Blue Ventures’ revamped aquaculture program helps marine conservation in an impoverished nation
On upscale menus across China, where they command a premium as an aphrodisiac, sea cucumbers are often unappetizingly labeled sea slugs. Half a world away, in Madagascar where they are fondly referred to as zanga, these curious echinoderms are produced in shallow sea waters rich with nutrients. Farming them is changing people’s lives, giving rural workers a potential pathway out of poverty. Madagascar is one of the poorest nations in the world.
The white sea cucumber (Holothuria scabra) is a simple creature. Enabling the sustainable growth of this niche industry in Madagascar, however, has been anything but. Skin Ulceration Syndrome (SUS), a bacterial infection with an unknown etiology that causes the creatures’ death in as little as three days, forced the closure of an important farm in a southwest area of the African island in 2015. The following year, Blue Ventures brought in consultant Timothy Klückow to set a new course.
While Tampolove’s Bay of Assassins (about a six-hour drive by 4×4, north of the region’s capital, Toliara) has optimal conditions for H. scabra, Klückow – now the aquaculture program coordinator for Blue Ventures – found that stocking densities had a profound impact on the creatures’ growth and survival rates.
“We were overstocking, definitely, in some pens. That wasn’t just Blue Ventures, that was worldwide,” said Klückow.
Industry standard for sea cucumber farming is to stock about 1.5 individuals per square meter and to harvest at about 350 grams per individual – just before the animals reach a plateau of no further growth.
Feeling this method was underutilizing the area and lowering production capacity, the fifth-generation Zimbabwean spent six months monitoring 32 4-square-meter pens and nine 16-square-meter pens each stocked with 50 animals weighing about 28 grams.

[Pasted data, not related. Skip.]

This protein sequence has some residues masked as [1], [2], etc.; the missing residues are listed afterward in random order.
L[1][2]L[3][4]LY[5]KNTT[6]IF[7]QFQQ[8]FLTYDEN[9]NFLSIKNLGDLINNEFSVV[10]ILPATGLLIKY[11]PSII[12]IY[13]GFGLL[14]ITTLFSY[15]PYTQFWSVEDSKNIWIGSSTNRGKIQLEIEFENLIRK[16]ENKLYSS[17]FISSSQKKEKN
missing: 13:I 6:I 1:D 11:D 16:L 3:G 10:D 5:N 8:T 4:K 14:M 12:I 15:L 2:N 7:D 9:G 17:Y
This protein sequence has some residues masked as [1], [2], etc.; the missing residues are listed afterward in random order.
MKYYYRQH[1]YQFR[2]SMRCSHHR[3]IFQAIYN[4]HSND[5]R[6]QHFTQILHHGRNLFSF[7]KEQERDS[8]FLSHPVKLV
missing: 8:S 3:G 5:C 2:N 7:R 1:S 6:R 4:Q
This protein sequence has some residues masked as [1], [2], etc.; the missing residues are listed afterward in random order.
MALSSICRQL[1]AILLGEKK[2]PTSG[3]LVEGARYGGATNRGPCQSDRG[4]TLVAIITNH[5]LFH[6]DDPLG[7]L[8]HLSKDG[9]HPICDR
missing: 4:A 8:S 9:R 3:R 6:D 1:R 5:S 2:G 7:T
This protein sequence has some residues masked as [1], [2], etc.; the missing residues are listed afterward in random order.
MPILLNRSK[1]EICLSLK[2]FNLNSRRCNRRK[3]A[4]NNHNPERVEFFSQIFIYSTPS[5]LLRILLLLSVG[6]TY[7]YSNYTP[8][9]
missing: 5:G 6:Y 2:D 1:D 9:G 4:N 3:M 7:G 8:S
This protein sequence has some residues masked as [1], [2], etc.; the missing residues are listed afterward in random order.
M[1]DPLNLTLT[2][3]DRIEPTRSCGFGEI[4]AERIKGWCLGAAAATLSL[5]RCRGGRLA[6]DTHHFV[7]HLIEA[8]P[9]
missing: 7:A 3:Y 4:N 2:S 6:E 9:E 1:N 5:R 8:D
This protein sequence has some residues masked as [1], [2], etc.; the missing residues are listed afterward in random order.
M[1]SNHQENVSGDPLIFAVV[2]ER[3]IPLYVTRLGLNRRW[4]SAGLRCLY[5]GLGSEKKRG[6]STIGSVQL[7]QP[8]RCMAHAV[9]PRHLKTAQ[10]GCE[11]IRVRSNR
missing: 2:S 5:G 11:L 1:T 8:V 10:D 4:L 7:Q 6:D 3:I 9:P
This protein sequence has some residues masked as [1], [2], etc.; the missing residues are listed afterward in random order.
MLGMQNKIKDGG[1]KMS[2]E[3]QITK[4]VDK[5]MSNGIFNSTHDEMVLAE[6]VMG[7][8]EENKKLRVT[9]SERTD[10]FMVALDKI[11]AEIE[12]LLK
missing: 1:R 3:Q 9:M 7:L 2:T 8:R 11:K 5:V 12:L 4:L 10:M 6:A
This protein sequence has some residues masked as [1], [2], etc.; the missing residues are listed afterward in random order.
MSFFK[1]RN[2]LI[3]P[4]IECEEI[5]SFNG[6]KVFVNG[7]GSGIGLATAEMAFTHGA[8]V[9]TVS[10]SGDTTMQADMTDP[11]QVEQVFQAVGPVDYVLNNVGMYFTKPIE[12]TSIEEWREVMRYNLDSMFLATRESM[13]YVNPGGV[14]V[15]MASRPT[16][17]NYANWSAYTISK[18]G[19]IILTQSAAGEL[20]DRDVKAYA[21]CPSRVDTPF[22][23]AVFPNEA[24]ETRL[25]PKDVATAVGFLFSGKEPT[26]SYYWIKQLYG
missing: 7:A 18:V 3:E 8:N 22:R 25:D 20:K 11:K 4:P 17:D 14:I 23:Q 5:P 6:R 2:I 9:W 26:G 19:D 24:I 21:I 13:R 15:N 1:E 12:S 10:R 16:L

“Same animals, same environment, same timeframe,” but different densities. Divergence in growth rates did not occur until 467 grams, confirming that the standard density dependent growth restriction was lower than the sediment’s maximum carrying capacity.
Klückow then developed a complex growth-modeling calculator to determine that 150 animals will be sequentially stocked every 30 days. If biomass begins to stall, big animals can be harvested earlier, cutting biomass density and allowing for juveniles to be introduced.
“When you’re working in an extensive aquaculture model, you have no control over feed inputs because it is something that is naturally derived from the ocean each day. So, you have to understand the carrying capacity for sediment very well,” said Klückow. “And you need to stock in order to match that. Otherwise you are underutilizing, or worse, putting in far too much biomass.”
Ideally, this will allow Blue Ventures to harvest 100 animals at 450 grams per farm per month for 4,000 ariary (about $1.30) per animal.
“If you’re eating something that is supposed to be phallic in nature, you want it to be a bit bigger,” joked the 30-year-old during an interview at a hotel restaurant in Toliara; the sound of hundreds of rickshaw bicycles (pousse pousse) screeching in the background.
Blue Ventures’ partner, Indian Ocean Trepang (IOT) – a company breeding H. scabra – is also based in Toliara, and Klückow expected to receive new juveniles from them in January. Blue Ventures’ first sales back to IOT – for export to Asia – are anticipated for fall 2018.